Beer Event Brainstorm
Twenty craft beer lovers, all wearing the same T-shirts, walk into a bar. No, this isn’t the beginning of a joke―it describes an organized pub-crawl for charity. Across America, people are realizing that craft beer can form the impetus for switching off the TV, getting off the couch, heading out of the house and bringing people together with informative, entertaining, beer-centered activities.
It’s fun to get together at the local pub for a couple of pints and appetizers, but with a little energy and imagination, the exploration of notable beer styles can lead to exciting new places and levels of understanding and appreciation of gourmet beer. Read on for creative suggestions in making craft beer a focus in many social events outside the home.
The group pub-crawl idea mentioned above forms a wonderful way to connect with a variety of pubs in a town, and groups have the option of making the activity a benefit for a local charity. Pick a day for the crawl, choose a list of walkable pubs with great beer, speak with the pub managers in advance, come up with a schedule for the pub visits, invite participants and print up an inexpensive T-shirt for everyone. Work with pub managers to decide on one distinctive beer for the group to enjoy at each stop, figure out the total cost (including gratuity) of beer for the group and collect funds from the pub-crawlers in advance. If the jaunt benefits a charity, some pubs may even provide snacks or a price break on the beer. It’s helpful to have a ticket or token for each beer on the excursion.
Get on the Bus
Beer tourism is a hot trend these days, so why not arrange a beer-themed vacation for a group of friends? With the Internet making it extraordinarily simple to e-mail breweries for tours, make lunch and dinner group reservations, and book inexpensive hotel rooms, anyone can put together a memorable beer trip in a snap.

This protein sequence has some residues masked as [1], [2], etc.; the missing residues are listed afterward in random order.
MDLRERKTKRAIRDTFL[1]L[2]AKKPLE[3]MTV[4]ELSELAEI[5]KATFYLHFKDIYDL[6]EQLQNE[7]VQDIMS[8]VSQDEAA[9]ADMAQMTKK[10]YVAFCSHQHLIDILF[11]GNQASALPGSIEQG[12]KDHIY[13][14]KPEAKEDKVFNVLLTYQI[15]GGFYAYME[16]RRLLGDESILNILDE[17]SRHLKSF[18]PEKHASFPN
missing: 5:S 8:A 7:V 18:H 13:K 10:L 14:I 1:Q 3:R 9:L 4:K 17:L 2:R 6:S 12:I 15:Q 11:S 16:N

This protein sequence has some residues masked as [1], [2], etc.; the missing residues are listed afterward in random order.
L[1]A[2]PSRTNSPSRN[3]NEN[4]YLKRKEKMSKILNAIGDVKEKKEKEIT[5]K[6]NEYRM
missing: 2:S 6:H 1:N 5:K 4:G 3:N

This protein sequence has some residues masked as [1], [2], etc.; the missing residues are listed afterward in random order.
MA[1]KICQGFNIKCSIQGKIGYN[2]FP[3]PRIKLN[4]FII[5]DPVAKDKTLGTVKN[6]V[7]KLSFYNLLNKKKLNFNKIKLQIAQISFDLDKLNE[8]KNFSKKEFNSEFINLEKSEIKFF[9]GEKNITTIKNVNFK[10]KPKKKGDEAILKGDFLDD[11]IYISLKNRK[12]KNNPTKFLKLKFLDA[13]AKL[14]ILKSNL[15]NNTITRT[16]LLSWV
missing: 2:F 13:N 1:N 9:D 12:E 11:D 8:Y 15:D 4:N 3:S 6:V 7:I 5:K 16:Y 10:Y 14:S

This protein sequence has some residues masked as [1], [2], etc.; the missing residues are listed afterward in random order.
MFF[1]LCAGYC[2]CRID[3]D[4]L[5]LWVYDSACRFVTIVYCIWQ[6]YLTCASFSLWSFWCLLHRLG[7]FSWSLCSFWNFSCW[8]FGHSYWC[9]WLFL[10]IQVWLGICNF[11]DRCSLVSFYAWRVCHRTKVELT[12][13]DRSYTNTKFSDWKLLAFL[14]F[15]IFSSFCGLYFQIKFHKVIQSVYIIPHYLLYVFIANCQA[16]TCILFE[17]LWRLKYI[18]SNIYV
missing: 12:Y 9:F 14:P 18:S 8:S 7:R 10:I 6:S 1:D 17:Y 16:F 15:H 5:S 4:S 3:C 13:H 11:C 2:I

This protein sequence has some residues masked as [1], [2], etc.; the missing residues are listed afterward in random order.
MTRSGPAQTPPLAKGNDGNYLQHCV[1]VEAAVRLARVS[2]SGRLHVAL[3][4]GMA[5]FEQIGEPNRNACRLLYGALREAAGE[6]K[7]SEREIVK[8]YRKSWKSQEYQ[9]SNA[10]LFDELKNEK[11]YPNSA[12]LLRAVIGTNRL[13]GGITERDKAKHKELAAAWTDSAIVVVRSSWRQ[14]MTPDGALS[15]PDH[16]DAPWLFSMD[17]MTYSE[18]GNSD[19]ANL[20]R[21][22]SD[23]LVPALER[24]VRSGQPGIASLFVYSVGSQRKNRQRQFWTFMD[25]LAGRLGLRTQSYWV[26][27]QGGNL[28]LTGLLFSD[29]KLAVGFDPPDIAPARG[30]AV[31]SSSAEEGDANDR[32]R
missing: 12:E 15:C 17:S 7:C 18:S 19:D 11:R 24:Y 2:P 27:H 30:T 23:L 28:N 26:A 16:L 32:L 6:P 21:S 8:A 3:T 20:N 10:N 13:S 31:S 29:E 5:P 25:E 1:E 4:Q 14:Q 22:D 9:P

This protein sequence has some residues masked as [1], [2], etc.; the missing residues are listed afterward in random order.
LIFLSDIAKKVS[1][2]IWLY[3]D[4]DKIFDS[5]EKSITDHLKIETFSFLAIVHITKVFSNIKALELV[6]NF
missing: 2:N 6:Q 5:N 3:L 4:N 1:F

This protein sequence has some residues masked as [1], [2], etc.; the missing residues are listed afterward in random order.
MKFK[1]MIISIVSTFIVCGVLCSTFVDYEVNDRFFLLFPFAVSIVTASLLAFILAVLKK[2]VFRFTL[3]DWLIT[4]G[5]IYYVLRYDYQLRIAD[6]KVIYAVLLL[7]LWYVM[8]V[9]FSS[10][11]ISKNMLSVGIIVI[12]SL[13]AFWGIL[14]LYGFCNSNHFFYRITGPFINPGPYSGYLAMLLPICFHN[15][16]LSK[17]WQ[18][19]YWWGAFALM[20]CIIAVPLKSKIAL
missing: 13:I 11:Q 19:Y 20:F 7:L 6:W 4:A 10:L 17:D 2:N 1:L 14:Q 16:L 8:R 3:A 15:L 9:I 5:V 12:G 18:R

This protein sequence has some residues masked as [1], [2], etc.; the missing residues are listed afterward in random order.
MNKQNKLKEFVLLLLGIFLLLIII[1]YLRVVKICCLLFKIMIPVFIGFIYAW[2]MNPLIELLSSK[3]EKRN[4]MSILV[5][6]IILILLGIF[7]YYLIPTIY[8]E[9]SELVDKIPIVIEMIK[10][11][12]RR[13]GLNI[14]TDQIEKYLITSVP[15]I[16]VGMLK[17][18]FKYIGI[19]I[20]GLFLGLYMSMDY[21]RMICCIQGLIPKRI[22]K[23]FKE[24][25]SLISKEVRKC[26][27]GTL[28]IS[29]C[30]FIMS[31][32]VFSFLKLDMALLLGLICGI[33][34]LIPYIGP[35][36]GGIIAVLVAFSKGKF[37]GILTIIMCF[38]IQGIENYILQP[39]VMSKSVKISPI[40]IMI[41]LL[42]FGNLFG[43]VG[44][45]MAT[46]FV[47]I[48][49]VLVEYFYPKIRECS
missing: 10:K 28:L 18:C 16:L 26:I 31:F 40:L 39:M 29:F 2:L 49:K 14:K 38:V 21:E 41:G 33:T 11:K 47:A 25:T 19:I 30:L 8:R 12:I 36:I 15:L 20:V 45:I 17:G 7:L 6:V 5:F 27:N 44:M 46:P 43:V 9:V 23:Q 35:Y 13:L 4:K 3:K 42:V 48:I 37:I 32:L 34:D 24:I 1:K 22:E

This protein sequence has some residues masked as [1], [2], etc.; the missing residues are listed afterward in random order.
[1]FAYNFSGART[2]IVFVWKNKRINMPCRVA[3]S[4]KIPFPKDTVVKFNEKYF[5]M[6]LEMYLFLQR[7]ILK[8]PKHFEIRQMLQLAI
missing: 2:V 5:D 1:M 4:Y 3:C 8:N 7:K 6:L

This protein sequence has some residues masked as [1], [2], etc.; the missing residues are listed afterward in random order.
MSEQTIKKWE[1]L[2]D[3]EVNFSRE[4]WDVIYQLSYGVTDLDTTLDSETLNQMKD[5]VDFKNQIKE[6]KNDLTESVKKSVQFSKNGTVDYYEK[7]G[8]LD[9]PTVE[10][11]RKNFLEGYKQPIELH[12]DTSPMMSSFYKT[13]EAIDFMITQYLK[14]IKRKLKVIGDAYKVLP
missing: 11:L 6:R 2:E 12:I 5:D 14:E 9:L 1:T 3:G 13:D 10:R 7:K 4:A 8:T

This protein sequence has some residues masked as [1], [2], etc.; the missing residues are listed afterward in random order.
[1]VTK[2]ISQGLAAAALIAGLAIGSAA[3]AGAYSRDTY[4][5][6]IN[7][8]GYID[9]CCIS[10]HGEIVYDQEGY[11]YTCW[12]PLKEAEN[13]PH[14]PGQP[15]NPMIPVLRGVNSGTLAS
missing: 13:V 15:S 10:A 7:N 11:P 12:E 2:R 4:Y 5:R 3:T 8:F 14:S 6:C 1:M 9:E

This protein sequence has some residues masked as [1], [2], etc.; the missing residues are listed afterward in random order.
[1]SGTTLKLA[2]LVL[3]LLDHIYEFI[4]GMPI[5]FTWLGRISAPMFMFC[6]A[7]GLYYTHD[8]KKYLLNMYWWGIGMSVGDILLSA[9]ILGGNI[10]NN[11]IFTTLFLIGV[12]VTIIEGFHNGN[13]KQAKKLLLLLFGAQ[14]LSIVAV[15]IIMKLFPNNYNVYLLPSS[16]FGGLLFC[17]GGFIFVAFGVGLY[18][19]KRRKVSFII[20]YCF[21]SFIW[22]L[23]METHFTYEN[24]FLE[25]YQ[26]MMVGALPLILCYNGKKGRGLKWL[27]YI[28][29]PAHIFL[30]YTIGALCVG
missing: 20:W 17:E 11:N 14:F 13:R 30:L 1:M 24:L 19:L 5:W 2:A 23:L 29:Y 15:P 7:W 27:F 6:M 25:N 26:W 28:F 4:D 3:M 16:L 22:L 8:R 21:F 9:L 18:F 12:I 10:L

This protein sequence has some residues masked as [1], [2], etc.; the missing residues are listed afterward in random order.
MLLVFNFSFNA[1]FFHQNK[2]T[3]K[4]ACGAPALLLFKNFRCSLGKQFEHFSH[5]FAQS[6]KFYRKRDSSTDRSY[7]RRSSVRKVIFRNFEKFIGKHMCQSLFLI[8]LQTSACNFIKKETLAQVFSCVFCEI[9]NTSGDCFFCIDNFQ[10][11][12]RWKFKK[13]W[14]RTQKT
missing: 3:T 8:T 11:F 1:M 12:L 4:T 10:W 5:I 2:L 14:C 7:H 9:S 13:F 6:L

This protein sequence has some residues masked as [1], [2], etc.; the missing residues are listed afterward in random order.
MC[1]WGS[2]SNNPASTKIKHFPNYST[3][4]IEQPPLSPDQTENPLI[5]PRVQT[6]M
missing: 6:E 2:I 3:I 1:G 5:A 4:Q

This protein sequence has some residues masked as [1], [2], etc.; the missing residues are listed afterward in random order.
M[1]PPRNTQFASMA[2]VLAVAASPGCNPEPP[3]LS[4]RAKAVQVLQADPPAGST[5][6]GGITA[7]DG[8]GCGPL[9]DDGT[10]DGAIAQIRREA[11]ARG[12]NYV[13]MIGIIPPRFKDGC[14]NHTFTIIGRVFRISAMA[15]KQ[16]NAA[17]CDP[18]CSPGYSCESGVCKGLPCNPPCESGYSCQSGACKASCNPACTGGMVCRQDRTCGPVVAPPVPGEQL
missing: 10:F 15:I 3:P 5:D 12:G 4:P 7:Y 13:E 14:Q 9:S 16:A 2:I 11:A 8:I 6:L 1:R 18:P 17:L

After choosing a beer-rich destination and getting RSVPs from your fellow beer sojourners, decide on a mode of transportation. Will participants fly or drive to the site and then walk and utilize public transportation from place to place? Should a van be rented and a designated driver decided upon from day to day? Could the group hire a local tour provider to furnish a bus and driver for the trip? Choose the option that best suits the size, budget and specific needs of the gathering.
Contact breweries, brewpubs and gourmet beer bars to set up group visits based on a leisurely schedule, taking into account extra time for traffic and delays caused by die-hard beer aficionados not wanting to leave favorite places on time. If interested, remember to include a sampling of non-beer activities for the group―museums, walking tours and outdoor markets make for welcome breaks from long days of beer consumption.
Choose brewery tours and beer tasting locales for group trips based on top ratings and recommendations from any number of websites―including Ratebeer.com, Beermapping.com, Classiccitybrew.com, the “BeerFly” section of Beeradvocate.com and the “Find Your Beer” pages of Allaboutbeer.com. For affordable hotels, Biddingfortravel.com offers tips on the best current deals on Priceline.com and Hotwire.com, and sites like Mobissimo.com and Kayak.com provide effortless, comprehensive searches for the cheapest airline tickets.